My first solo hunt experience was mule deer in 2009. This was a pretty easy way for me to start because I started out by hunting on my parents ranch which I knew very well. Don’t get me wrong, it’s not a high fence ranch so it’s not easy to hunt mule deer there. I just knew the land and so I was not worried about getting lost or anything like that. It seemed like I had blown stalk after stalk after stalk. I went home each night and watched mule deer hunting videos to try to see if I could figure out what I was doing wrong. I was used to hunting with my other half,Travis, and he would tell me what to do and how to do it. I wasn’t used to making decisions on my own and coming up with my own “game” plan. I got frustrated and felt defeated. I started questioning my hunting skills and wondering if I was really cut out for this. I really put myself down a lot this hunt. I thought that I would be able to go out, find a deer, stalk up and shoot it. I was finding this was much easier said than done.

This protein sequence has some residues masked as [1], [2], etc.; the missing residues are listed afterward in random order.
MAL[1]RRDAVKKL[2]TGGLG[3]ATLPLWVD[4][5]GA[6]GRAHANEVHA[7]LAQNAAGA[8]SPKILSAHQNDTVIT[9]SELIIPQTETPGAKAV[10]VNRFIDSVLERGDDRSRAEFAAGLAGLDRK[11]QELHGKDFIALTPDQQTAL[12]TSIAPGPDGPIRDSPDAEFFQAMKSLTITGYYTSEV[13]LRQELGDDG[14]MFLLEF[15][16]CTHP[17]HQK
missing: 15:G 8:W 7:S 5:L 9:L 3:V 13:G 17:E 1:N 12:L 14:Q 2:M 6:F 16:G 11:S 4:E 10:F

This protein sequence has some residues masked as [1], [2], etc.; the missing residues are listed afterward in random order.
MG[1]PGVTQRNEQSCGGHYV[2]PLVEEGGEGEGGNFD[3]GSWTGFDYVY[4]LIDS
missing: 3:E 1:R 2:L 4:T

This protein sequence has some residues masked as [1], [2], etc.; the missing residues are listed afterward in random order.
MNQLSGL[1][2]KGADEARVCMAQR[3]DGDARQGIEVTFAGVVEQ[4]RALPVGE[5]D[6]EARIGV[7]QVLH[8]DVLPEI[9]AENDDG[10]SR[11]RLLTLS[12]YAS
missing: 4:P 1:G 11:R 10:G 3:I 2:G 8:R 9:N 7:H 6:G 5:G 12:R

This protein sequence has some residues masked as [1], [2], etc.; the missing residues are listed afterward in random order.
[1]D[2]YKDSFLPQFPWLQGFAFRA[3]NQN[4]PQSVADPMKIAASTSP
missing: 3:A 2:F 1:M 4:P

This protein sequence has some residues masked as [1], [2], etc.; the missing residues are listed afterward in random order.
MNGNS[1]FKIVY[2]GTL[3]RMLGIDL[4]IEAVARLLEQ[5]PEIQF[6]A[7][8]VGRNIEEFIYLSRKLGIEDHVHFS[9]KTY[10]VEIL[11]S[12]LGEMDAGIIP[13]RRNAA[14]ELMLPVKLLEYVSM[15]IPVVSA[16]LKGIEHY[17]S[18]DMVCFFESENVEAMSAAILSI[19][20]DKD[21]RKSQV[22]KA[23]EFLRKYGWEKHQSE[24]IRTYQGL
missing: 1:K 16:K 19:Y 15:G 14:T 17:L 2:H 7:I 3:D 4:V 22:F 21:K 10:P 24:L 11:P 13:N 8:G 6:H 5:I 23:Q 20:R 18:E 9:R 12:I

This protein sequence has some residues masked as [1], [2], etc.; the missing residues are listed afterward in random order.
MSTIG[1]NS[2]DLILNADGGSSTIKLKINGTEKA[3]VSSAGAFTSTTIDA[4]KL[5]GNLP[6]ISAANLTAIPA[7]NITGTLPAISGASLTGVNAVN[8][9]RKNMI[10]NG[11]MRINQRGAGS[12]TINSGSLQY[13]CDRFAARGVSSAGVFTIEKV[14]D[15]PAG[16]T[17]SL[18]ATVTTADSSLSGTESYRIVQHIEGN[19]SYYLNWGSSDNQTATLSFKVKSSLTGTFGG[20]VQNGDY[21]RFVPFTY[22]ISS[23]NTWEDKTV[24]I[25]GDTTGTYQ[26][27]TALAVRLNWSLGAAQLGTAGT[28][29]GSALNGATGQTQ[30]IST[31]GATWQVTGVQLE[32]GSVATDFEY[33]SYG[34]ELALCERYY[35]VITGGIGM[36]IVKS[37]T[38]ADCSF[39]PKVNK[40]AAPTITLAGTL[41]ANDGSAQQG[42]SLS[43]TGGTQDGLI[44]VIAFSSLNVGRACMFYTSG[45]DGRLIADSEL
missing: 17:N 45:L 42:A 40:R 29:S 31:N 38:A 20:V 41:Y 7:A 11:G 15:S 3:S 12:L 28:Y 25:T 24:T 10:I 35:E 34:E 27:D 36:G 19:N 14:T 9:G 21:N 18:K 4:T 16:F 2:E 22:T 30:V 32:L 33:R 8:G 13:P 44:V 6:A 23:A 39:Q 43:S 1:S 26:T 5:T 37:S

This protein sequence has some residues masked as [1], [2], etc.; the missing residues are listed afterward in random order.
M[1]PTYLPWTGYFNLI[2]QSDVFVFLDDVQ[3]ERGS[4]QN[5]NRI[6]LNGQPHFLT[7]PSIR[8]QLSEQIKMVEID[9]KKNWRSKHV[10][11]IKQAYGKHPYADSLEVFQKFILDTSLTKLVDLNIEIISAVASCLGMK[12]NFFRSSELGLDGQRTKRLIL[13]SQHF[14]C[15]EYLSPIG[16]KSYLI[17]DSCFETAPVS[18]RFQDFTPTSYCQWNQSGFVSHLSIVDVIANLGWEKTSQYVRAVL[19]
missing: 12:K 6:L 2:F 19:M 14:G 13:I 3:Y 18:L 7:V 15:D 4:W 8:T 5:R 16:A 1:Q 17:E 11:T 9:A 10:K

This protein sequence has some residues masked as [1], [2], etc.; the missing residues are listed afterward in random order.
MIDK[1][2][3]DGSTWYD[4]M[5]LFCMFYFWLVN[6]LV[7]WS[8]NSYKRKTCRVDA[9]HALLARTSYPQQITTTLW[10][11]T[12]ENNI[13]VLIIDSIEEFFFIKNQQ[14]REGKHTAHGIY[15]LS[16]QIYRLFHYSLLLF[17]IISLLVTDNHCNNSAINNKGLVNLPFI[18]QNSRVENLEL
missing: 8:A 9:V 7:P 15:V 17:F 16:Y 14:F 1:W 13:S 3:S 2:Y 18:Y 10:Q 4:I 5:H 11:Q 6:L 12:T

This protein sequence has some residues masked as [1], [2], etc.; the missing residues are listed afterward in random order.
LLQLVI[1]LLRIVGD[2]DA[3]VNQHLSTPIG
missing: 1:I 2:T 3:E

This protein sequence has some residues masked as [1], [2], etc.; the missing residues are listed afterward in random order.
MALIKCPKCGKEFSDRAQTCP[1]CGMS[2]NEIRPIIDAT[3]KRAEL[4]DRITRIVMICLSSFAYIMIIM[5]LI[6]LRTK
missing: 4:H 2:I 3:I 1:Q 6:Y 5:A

After hunting several days with no success, I actually gave up. I decided that I just needed some more help and more time to develop my hunting skills. It was a real wake up call for me. I knew that even though I felt like I was a great hunter and was very confident in my skills, I still had so much to learn. I vowed to myself to continue researching and teaching myself new techniques, shooting my bow more and doing everything I could possibly do to make myself a better hunter. I knew that this was my passion and what I wanted to dedicate my life and time to.